Glorious. 39 Charlton Street is a 25 foot wide house with exceptional grandeur and inherent elegance and beauty. Built in 1827, both the interior and exterior are recognized by many historians as one of the finest examples of Greek Revival/Federal houses in the city. Extraordinary original detail throughout gives the house a quiet dignity and grace. It is extremely rare to find this level of meticulously rendered decorative elements.
Each floor has beautiful and generously scaled rooms. The dramatic parlor floor includes a gracious wide entry hall, stunning double parlors with floor to ceiling windows, plaster moldings, and fireplaces with handsome original marble mantles. A lovely kitchen overlooks a marvelous large garden filled with roses and peonies. The gardens between Charlton and King Streets form an extremely rare and treasured oasis - a rich, verdant enclave filled with flowering trees and song birds.
Above and below there are 7 large bedrooms, 5 of which have wood burning fireplaces each with original mantles, 2 smaller additional bedrooms and 4.5 baths. While the house has a certificate of occupancy for 3 units, it has been used as a single family home for many years and has been in the same family for over 30 years. It has been lovingly and intelligently maintained. All owners of the house have been preservationists and gracious hosts and benefactors. William Sloan Coffin who owned the house in 1917 and recognized its historic beauty went on to become the president of the Metropolitan Museum of Art. George Balanchine, Lincoln Kirsten, Martha Graham, Paul Taylor, John Cage, Virgil Thompson, Robert Rauschenberg, Sir Isaac Stern, and Jackie Onassis have all been entertained in the glorious parlors of this rare and celebrated home.
The location is superb: Charlton Street, which is a wonderful part of Greenwich Village that is steeped in history, offers the longest unbroken stretch of Federal/Greek Revival houses in New York. "There is exceptional harmony of old houses built within a few years of each other and such continuity of period and excellent state of preservation is not known to exist anywhere else in the city. To walk this street is as delightful and unexpected a step into the past as to walk up Cheyne Row in London. The streetscape gains a unity and dignity from the warm red-brick fronts and the four story tall human scale of these houses." Landmarks Preservation Commission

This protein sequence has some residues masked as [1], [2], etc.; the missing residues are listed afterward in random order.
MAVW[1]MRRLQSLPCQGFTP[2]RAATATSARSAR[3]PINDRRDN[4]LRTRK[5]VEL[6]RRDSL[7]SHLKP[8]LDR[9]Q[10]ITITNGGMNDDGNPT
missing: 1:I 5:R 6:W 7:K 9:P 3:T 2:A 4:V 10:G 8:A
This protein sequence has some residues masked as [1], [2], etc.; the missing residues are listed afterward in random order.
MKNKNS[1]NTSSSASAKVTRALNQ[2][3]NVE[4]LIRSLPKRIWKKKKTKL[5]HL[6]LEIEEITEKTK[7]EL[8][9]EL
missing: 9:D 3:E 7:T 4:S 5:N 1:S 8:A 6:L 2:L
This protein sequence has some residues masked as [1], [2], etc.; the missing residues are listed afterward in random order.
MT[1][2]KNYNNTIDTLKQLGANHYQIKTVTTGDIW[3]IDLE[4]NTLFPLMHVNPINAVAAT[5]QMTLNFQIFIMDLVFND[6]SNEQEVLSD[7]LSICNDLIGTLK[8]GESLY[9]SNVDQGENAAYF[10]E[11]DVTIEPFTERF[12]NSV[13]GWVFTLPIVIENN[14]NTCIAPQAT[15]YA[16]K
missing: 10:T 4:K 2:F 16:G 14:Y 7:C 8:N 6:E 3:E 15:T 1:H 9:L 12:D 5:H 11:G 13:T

The history of the neighborhood is remarkable. The mansion and surrounding estate was called Richmond Hill and served as George Washington's headquarters in the spring of 1776. In 1789 it became the residence of Vice President John Adams and his wife Abigail. In 1794 Aaron Burr occupied Richmond Hill where he was known for his lavish entertaining. It was here that he laid far reaching political plans. Jefferson, Madison and Hamilton all visited and dined there.
In November 1801 he tried to sell the property but before the month was out he wrote to his daughter Theodosia: "The sale of Richmond Hill is off, blown up at the moment of the counting of the money, partly by whim and partly by accident." Burr was forced to sell the property to John Jacob Astor after the fateful duel killing Alexander Hamilton in 1804.
In 1820 the mansion on Richmond Hill was moved in tact 50 feet southward and lowered down the embankment to a new location. Astor then divided Charlton into lots and sold them. The building of the individual houses began simultaneously which accounts for the continuity of scale throughout the block. In 1966 Charlton Street was Landmarked as part of the South Village known as the Charlton King Vandam Historic District
Listing Agent: Leslie Mason
Courtesy of: Douglas Elliman 137 Waverly Place
Office Phone: 212.206.2800
Updated: 25th July, 2017 3:21 PM.
39 Charlton St New York, NY